CNES (the French National Center for Space Research) was responsible for the first spacecraft to orbit a comet, the Rosetta Project, and now Pascal Martinelli, who supervised the conception and manufacturing of that satellite, has helped a group of French students do their part to make a new aerospace project happen.
The EyeSat mission is planned to place a satellite to observe the Milky Way, and it’s part of the larger Janus Project. A few times every year, the CNES launches missions which include the best engineering students from France.
“It’s a practical tool to get students at engineering schools and universities more involved in space sciences,” says Alain Gaboriaud, the project leader at CNES.
In Rosetta, the European Space Agency’s (ESA) “comet chaser” project from back in 2004, the world saw the most detailed images of a comet ever taken. For the last ten years, the orbiter has floated through our solar system, across an asteroid belt and on into deep space. That collaboration with NASA saw it travel more than five times Earth’s distance from the Sun, and now the EyeSat Project is one of those collaborations with students and EAS.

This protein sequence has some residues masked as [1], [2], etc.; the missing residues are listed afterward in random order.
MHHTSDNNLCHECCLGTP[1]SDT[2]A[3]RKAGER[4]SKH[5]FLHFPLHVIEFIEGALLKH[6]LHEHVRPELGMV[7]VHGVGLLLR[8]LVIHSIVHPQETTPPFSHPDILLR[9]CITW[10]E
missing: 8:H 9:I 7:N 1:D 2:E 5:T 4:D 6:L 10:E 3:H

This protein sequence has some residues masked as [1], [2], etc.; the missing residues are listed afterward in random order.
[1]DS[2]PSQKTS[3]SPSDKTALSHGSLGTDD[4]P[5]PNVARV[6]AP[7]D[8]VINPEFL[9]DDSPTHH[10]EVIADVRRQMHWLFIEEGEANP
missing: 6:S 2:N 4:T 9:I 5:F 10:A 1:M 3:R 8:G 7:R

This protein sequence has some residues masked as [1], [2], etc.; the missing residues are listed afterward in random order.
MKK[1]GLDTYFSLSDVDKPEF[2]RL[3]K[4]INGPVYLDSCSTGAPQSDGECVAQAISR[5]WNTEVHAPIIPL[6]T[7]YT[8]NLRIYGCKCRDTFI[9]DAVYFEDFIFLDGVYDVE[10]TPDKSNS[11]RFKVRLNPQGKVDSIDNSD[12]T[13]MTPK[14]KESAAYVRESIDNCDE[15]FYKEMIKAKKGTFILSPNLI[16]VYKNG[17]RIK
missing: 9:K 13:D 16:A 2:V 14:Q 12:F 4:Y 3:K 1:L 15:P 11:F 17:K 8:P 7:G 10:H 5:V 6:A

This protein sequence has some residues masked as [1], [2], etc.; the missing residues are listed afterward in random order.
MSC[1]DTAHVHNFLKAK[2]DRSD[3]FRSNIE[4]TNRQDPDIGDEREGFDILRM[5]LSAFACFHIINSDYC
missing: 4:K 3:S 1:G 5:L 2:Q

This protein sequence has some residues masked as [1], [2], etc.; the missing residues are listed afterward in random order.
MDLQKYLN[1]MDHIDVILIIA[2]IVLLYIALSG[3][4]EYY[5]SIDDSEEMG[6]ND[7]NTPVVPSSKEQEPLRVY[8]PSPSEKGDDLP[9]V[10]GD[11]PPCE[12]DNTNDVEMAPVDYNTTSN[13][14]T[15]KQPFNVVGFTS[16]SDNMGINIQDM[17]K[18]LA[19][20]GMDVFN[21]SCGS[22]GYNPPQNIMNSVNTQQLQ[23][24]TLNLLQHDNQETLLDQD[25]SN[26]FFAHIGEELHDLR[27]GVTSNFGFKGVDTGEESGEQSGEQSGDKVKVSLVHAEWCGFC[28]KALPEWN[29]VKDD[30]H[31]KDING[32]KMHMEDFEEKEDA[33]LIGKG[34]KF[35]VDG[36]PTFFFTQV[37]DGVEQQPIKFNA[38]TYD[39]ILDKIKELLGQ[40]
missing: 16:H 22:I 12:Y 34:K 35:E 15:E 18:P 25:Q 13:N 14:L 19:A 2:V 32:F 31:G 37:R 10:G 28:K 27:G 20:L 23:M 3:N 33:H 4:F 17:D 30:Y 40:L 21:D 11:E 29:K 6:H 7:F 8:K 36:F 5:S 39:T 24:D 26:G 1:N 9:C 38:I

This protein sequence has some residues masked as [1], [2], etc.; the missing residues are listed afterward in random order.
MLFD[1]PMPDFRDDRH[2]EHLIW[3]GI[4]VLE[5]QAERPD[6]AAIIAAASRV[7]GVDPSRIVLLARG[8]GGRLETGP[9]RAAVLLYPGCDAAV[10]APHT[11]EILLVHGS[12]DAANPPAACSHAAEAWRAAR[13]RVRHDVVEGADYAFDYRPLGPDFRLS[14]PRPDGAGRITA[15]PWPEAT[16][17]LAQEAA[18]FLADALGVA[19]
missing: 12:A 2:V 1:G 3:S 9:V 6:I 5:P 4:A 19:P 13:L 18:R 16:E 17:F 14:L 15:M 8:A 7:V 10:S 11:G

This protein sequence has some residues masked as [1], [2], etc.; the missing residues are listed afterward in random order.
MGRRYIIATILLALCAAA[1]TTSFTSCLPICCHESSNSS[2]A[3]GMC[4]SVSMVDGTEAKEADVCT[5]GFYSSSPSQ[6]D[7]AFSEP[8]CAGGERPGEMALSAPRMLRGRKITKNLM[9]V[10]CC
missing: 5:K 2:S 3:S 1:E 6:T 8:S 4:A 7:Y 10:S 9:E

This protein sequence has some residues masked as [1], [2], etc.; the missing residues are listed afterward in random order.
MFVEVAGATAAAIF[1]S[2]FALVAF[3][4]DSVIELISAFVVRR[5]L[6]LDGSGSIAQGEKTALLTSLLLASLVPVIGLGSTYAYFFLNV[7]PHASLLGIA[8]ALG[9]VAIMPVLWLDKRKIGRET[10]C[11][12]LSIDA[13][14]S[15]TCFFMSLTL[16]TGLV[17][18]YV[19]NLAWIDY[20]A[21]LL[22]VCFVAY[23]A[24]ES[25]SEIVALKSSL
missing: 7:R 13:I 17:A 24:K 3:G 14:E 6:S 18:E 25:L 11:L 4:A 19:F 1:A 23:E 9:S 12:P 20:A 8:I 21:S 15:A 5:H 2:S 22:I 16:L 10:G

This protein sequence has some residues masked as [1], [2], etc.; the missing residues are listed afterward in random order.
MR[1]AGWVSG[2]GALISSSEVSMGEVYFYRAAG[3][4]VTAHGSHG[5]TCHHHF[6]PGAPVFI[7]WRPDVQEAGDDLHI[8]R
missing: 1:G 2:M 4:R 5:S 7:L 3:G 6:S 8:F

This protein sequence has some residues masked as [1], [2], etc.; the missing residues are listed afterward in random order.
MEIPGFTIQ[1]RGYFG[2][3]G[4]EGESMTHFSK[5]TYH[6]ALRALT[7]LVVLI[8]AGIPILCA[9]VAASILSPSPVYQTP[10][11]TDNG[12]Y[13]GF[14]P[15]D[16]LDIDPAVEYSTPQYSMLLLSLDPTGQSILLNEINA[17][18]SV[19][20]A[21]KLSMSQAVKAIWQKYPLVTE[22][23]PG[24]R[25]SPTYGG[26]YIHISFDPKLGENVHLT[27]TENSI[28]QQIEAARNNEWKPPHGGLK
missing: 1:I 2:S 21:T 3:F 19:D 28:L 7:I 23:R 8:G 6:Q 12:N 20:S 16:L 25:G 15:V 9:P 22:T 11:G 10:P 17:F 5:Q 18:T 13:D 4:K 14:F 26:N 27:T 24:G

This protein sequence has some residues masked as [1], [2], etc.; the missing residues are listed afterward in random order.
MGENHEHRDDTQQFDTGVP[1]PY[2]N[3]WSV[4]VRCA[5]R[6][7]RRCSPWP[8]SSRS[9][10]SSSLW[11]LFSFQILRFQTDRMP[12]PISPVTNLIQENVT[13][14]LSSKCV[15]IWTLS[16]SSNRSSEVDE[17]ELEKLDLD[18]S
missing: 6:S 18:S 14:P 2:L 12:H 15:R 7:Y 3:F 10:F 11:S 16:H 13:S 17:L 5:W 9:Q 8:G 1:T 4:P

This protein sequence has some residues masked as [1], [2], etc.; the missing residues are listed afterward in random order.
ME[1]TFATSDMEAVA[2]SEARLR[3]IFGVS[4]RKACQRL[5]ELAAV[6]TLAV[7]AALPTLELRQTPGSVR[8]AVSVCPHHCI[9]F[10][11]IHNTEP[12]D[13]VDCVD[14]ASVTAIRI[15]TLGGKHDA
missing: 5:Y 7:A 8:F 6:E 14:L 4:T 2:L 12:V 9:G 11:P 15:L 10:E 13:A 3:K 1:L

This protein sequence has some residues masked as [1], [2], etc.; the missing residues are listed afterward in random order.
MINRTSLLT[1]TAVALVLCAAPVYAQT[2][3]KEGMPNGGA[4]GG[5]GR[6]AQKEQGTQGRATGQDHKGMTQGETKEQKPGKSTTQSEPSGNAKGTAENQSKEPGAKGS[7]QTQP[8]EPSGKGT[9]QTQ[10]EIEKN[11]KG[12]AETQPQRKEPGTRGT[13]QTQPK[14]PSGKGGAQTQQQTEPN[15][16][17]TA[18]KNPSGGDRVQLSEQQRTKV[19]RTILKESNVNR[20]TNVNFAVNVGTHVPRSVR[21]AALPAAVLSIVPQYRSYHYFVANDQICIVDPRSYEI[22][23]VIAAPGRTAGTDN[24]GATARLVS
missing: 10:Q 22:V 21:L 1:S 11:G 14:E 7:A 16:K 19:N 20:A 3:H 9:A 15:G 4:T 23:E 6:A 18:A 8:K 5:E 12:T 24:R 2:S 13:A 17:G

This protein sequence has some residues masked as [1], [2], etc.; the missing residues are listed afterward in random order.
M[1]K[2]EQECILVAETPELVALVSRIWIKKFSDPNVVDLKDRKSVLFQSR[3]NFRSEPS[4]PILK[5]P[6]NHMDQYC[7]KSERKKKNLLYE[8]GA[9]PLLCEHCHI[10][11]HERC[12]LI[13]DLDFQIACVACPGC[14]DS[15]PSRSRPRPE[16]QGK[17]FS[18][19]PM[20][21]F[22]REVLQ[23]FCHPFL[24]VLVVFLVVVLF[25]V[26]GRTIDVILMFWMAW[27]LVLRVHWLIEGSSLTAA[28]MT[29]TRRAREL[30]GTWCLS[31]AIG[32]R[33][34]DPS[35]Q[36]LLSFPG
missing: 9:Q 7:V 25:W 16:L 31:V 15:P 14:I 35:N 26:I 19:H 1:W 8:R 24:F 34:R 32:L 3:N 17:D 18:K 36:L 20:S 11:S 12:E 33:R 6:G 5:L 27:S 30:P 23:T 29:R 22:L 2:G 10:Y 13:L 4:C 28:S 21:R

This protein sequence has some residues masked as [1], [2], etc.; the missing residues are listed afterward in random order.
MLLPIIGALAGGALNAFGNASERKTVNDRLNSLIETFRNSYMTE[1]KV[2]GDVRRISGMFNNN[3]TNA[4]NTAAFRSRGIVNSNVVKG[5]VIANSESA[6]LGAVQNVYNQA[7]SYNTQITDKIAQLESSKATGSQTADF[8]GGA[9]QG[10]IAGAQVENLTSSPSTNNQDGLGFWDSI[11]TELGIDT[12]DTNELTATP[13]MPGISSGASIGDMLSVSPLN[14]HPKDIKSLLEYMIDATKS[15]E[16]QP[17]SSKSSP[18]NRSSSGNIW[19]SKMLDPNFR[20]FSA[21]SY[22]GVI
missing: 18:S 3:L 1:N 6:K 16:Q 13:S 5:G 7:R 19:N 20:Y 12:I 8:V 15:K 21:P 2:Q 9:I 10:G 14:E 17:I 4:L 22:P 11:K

In all, the EyeSat required nearly 400 3D printed parts throughout the 14 iterations of the prototyping process, and the CNES used Sculpteo’s 3D printing services to build those parts.
The project also made use of 3D printed parts for more than just the prototyping stage of the effort. The final version of the satellite included 3D printed components. The technology was used to print four mounting brackets and a sunvisor.
“3D printing is not necessarily the first manufacturing technique that comes to mind when you’re designing a satellite. Engineers are still lacking some experience with it and that’s one of the reasons why it’s not used as much as it should be to produce the final EYESAT satellite,” Martinelli says. “The other reason however is more down to earth. Polyamide even when not 3D printed can absorb 5% of its weight in water, which means water can get inside the material. While in space, any moisture would turn into condensation on the lenses of the camera resulting in degraded images. That’s why we still need to test 3D printed parts for this.”
“For the manufacturing of models it would have been impossible to plan this series of 12 units for the deadlines granted to this operation,” said Martinelli. “The project are difficult to fund, and even if 3D printing isn’t economically efficient in every case, in this particular case, it was the only way to meet our budget.”
This project, a collaboration between student engineers and CNES, certainly saw a huge boost thanks to 3D printing. Do you know about any other aerospace projects which use 3D printing? Let us know in the EyeSat Project forum thread on 3DPB.com.
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